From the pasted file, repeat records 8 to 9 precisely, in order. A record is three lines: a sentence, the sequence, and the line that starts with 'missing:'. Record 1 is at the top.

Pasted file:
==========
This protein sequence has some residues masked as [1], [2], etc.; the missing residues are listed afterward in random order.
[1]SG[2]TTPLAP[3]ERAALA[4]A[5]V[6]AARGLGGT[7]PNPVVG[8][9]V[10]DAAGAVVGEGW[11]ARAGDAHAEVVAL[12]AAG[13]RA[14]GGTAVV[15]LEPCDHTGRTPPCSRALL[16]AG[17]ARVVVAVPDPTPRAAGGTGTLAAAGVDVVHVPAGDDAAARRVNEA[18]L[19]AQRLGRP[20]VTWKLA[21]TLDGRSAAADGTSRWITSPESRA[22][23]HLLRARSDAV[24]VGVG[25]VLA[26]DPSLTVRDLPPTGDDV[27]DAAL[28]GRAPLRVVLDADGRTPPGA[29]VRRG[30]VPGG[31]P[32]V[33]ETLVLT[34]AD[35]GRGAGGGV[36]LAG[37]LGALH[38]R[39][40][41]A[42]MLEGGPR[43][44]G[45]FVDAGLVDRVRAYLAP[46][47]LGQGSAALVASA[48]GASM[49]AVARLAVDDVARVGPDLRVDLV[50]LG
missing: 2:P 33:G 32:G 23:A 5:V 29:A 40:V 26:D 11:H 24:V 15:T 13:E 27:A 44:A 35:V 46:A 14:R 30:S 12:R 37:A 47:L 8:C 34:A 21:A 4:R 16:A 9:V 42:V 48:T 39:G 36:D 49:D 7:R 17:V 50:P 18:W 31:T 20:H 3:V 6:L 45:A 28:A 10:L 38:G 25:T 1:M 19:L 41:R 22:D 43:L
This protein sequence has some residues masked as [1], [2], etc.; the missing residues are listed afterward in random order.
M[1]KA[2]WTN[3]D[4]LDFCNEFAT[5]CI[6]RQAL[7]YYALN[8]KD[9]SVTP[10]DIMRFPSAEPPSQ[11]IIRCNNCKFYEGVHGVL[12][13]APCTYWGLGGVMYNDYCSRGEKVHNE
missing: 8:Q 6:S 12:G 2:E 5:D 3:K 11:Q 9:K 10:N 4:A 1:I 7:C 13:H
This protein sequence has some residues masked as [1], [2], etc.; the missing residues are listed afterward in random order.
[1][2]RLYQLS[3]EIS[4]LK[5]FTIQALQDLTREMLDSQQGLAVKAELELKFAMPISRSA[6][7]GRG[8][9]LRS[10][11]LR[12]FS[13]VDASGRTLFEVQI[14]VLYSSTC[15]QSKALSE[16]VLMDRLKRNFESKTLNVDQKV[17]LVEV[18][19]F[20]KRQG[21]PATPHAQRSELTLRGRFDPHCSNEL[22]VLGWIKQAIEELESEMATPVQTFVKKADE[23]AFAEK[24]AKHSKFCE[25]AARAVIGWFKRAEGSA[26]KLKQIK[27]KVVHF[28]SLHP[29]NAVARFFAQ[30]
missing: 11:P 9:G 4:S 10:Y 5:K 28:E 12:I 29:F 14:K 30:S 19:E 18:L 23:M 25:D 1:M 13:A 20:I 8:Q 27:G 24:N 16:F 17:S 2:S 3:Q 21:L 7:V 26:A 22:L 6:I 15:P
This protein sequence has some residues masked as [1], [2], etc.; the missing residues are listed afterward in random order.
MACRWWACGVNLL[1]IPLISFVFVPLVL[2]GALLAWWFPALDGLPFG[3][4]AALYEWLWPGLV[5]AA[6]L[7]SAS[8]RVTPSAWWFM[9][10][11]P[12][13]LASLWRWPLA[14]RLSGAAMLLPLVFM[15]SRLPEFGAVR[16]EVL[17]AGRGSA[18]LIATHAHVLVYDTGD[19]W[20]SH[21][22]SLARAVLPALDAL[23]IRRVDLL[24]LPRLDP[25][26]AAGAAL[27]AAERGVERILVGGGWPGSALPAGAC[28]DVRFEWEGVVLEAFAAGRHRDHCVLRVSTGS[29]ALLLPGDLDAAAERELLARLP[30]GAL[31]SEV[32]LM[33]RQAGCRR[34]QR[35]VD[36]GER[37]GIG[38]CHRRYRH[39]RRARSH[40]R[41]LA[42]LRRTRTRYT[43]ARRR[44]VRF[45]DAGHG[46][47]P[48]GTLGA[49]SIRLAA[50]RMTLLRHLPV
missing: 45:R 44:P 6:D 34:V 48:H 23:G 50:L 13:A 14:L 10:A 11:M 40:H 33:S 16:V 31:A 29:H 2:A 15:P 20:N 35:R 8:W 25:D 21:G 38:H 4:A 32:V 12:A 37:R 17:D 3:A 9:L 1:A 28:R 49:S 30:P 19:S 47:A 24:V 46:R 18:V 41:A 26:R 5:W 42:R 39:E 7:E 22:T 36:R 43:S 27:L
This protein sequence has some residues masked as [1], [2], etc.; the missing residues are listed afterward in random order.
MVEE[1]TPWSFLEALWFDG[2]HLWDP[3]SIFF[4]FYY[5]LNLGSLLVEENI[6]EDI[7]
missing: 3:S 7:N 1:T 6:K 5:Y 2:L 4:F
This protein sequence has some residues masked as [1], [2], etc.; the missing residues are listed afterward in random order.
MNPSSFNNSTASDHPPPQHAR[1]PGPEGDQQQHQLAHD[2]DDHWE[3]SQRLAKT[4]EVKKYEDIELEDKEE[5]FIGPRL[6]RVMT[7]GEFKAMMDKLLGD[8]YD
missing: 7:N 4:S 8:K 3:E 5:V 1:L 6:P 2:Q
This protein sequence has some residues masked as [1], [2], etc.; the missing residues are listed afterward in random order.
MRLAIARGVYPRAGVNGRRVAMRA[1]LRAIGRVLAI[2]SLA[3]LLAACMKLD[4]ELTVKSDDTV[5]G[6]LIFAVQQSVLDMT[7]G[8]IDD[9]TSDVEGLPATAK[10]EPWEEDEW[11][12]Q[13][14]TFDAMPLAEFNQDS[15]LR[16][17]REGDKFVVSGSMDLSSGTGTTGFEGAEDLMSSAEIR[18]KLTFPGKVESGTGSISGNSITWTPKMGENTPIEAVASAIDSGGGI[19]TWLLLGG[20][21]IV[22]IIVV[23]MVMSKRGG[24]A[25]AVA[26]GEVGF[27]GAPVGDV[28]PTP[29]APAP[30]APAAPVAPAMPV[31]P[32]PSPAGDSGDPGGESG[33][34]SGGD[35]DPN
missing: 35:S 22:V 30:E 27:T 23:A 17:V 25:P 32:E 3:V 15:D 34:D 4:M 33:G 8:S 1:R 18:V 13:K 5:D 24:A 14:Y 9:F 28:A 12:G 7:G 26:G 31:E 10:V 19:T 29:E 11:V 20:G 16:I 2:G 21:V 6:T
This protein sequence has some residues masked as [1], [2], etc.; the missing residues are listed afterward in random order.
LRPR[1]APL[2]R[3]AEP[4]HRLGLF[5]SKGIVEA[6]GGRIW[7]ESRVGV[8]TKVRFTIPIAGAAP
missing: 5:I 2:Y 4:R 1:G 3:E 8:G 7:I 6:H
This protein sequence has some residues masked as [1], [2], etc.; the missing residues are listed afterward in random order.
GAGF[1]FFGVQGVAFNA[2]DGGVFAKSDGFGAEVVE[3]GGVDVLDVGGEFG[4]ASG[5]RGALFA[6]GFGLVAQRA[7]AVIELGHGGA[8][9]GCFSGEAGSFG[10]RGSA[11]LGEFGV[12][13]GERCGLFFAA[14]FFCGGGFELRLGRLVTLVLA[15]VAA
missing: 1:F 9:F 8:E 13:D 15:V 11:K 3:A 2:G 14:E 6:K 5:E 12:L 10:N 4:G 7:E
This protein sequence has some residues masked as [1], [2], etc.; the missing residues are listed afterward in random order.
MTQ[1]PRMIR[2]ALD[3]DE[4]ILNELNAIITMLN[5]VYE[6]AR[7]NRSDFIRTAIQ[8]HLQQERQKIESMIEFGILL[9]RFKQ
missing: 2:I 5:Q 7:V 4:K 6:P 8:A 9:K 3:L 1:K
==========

This protein sequence has some residues masked as [1], [2], etc.; the missing residues are listed afterward in random order.
LRPR[1]APL[2]R[3]AEP[4]HRLGLF[5]SKGIVEA[6]GGRIW[7]ESRVGV[8]TKVRFTIPIAGAAP
missing: 5:I 2:Y 4:R 1:G 3:E 8:G 7:I 6:H
This protein sequence has some residues masked as [1], [2], etc.; the missing residues are listed afterward in random order.
GAGF[1]FFGVQGVAFNA[2]DGGVFAKSDGFGAEVVE[3]GGVDVLDVGGEFG[4]ASG[5]RGALFA[6]GFGLVAQRA[7]AVIELGHGGA[8][9]GCFSGEAGSFG[10]RGSA[11]LGEFGV[12][13]GERCGLFFAA[14]FFCGGGFELRLGRLVTLVLA[15]VAA
missing: 1:F 9:F 8:E 13:D 15:V 11:K 3:A 2:G 14:E 6:K 5:E 12:L 10:N 4:G 7:E